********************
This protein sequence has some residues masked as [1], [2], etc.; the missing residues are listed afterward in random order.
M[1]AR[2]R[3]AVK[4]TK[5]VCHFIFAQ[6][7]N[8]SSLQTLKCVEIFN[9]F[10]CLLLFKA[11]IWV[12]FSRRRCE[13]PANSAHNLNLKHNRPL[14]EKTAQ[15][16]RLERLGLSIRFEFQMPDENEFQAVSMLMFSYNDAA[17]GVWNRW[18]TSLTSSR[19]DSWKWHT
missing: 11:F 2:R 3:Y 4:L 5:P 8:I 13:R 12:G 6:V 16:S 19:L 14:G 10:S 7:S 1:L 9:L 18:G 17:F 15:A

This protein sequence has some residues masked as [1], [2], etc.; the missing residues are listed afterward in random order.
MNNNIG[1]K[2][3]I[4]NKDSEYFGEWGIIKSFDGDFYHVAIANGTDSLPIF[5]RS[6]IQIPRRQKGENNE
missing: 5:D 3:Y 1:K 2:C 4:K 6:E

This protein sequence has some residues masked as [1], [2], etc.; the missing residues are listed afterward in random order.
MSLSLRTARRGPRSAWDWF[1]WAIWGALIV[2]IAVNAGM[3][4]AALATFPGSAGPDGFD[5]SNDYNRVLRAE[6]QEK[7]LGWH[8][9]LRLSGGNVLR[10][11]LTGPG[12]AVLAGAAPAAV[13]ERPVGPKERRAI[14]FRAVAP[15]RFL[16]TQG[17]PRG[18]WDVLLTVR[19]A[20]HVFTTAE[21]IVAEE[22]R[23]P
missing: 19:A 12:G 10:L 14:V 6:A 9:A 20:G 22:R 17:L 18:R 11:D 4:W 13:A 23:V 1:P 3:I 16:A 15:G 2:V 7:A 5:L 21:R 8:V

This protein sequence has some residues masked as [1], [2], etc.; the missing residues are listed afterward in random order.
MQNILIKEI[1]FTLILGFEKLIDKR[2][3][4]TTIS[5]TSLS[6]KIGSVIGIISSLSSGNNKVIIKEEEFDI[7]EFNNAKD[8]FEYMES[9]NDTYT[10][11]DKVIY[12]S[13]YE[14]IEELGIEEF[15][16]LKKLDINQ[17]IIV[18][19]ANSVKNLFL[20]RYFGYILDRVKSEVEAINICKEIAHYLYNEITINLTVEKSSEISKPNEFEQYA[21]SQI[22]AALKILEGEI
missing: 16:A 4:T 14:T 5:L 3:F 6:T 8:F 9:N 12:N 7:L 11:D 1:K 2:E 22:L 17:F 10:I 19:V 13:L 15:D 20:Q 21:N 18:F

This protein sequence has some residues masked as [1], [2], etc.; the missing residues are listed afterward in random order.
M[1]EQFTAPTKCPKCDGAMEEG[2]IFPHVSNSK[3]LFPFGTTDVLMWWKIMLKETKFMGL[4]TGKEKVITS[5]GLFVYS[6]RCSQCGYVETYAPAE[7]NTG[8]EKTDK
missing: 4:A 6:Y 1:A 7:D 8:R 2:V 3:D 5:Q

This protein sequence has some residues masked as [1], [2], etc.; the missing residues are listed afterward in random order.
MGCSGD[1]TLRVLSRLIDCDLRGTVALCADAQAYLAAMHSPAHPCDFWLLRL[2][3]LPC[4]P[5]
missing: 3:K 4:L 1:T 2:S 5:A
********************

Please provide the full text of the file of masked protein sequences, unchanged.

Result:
This protein sequence has some residues masked as [1], [2], etc.; the missing residues are listed afterward in random order.
M[1]AR[2]R[3]AVK[4]TK[5]VCHFIFAQ[6][7]N[8]SSLQTLKCVEIFN[9]F[10]CLLLFKA[11]IWV[12]FSRRRCE[13]PANSAHNLNLKHNRPL[14]EKTAQ[15][16]RLERLGLSIRFEFQMPDENEFQAVSMLMFSYNDAA[17]GVWNRW[18]TSLTSSR[19]DSWKWHT
missing: 11:F 2:R 3:Y 4:L 5:P 8:I 13:R 12:G 6:V 16:S 19:L 14:G 10:S 7:S 1:L 9:L 18:G 17:F 15:A

This protein sequence has some residues masked as [1], [2], etc.; the missing residues are listed afterward in random order.
MNNNIG[1]K[2][3]I[4]NKDSEYFGEWGIIKSFDGDFYHVAIANGTDSLPIF[5]RS[6]IQIPRRQKGENNE
missing: 5:D 3:Y 1:K 2:C 4:K 6:E

This protein sequence has some residues masked as [1], [2], etc.; the missing residues are listed afterward in random order.
MSLSLRTARRGPRSAWDWF[1]WAIWGALIV[2]IAVNAGM[3][4]AALATFPGSAGPDGFD[5]SNDYNRVLRAE[6]QEK[7]LGWH[8][9]LRLSGGNVLR[10][11]LTGPG[12]AVLAGAAPAAV[13]ERPVGPKERRAI[14]FRAVAP[15]RFL[16]TQG[17]PRG[18]WDVLLTVR[19]A[20]HVFTTAE[21]IVAEE[22]R[23]P
missing: 19:A 12:G 10:L 14:V 6:A 9:A 20:G 22:R 17:L 18:R 11:D 4:W 13:A 23:V 1:P 3:I 16:A 15:G 2:V 7:A 5:L 21:R 8:V

This protein sequence has some residues masked as [1], [2], etc.; the missing residues are listed afterward in random order.
MQNILIKEI[1]FTLILGFEKLIDKR[2][3][4]TTIS[5]TSLS[6]KIGSVIGIISSLSSGNNKVIIKEEEFDI[7]EFNNAKD[8]FEYMES[9]NDTYT[10][11]DKVIY[12]S[13]YE[14]IEELGIEEF[15][16]LKKLDINQ[17]IIV[18][19]ANSVKNLFL[20]RYFGYILDRVKSEVEAINICKEIAHYLYNEITINLTVEKSSEISKPNEFEQYA[21]SQI[22]AALKILEGEI
missing: 16:A 4:T 14:T 5:L 3:F 6:T 8:F 9:N 12:N 7:L 11:D 1:K 2:E 22:L 17:F 10:I 19:V 13:L 15:D 20:Q 21:N 18:F

This protein sequence has some residues masked as [1], [2], etc.; the missing residues are listed afterward in random order.
M[1]EQFTAPTKCPKCDGAMEEG[2]IFPHVSNSK[3]LFPFGTTDVLMWWKIMLKETKFMGL[4]TGKEKVITS[5]GLFVYS[6]RCSQCGYVETYAPAE[7]NTG[8]EKTDK
missing: 4:A 6:Y 1:A 7:D 8:R 2:V 3:D 5:Q

This protein sequence has some residues masked as [1], [2], etc.; the missing residues are listed afterward in random order.
MGCSGD[1]TLRVLSRLIDCDLRGTVALCADAQAYLAAMHSPAHPCDFWLLRL[2][3]LPC[4]P[5]
missing: 3:K 4:L 1:T 2:S 5:A